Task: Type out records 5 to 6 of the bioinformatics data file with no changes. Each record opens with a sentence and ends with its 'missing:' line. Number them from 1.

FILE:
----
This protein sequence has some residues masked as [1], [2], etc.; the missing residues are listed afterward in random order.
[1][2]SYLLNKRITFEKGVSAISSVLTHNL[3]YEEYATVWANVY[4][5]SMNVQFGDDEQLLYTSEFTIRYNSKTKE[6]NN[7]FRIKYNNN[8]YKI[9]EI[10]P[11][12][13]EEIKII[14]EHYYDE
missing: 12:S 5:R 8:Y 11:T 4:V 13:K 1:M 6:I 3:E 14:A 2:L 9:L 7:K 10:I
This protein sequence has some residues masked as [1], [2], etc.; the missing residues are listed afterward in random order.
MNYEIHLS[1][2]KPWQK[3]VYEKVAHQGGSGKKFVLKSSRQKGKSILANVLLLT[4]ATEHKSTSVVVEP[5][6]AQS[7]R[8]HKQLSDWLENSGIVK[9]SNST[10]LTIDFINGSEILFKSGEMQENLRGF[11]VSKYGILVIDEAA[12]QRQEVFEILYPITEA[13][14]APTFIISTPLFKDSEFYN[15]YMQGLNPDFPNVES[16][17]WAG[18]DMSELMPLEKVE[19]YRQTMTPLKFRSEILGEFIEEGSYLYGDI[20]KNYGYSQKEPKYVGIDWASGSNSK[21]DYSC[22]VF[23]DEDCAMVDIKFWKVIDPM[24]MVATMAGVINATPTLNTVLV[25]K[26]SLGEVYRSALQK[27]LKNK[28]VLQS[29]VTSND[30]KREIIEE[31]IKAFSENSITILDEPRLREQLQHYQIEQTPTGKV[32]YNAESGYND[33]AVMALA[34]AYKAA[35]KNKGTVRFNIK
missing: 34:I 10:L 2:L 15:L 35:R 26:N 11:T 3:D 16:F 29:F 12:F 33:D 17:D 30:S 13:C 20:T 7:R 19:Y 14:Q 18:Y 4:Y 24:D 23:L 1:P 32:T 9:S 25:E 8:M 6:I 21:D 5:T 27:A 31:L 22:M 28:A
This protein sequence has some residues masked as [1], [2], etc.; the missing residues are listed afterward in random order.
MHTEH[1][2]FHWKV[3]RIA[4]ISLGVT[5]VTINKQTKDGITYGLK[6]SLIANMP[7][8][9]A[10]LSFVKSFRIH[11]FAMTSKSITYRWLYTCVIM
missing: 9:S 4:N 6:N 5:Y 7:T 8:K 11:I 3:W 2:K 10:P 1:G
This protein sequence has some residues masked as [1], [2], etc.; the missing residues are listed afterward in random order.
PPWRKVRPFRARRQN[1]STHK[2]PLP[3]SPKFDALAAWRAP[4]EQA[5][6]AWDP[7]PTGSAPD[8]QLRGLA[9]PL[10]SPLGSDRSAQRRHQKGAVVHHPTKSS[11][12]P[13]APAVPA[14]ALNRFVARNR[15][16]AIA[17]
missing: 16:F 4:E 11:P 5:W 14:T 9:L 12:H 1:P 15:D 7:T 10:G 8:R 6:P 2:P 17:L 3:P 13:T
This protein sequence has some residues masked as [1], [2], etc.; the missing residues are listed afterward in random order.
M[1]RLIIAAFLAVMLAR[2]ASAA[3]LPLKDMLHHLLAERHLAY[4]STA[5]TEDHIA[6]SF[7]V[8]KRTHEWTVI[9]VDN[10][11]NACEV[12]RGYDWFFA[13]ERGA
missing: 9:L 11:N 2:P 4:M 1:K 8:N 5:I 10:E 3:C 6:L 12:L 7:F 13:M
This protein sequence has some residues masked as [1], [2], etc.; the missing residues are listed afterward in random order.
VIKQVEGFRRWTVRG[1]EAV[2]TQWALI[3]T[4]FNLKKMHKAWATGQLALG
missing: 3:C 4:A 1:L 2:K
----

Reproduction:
This protein sequence has some residues masked as [1], [2], etc.; the missing residues are listed afterward in random order.
M[1]RLIIAAFLAVMLAR[2]ASAA[3]LPLKDMLHHLLAERHLAY[4]STA[5]TEDHIA[6]SF[7]V[8]KRTHEWTVI[9]VDN[10][11]NACEV[12]RGYDWFFA[13]ERGA
missing: 9:L 11:N 2:P 4:M 1:K 8:N 5:I 10:E 3:C 6:L 12:L 7:F 13:M
This protein sequence has some residues masked as [1], [2], etc.; the missing residues are listed afterward in random order.
VIKQVEGFRRWTVRG[1]EAV[2]TQWALI[3]T[4]FNLKKMHKAWATGQLALG
missing: 3:C 4:A 1:L 2:K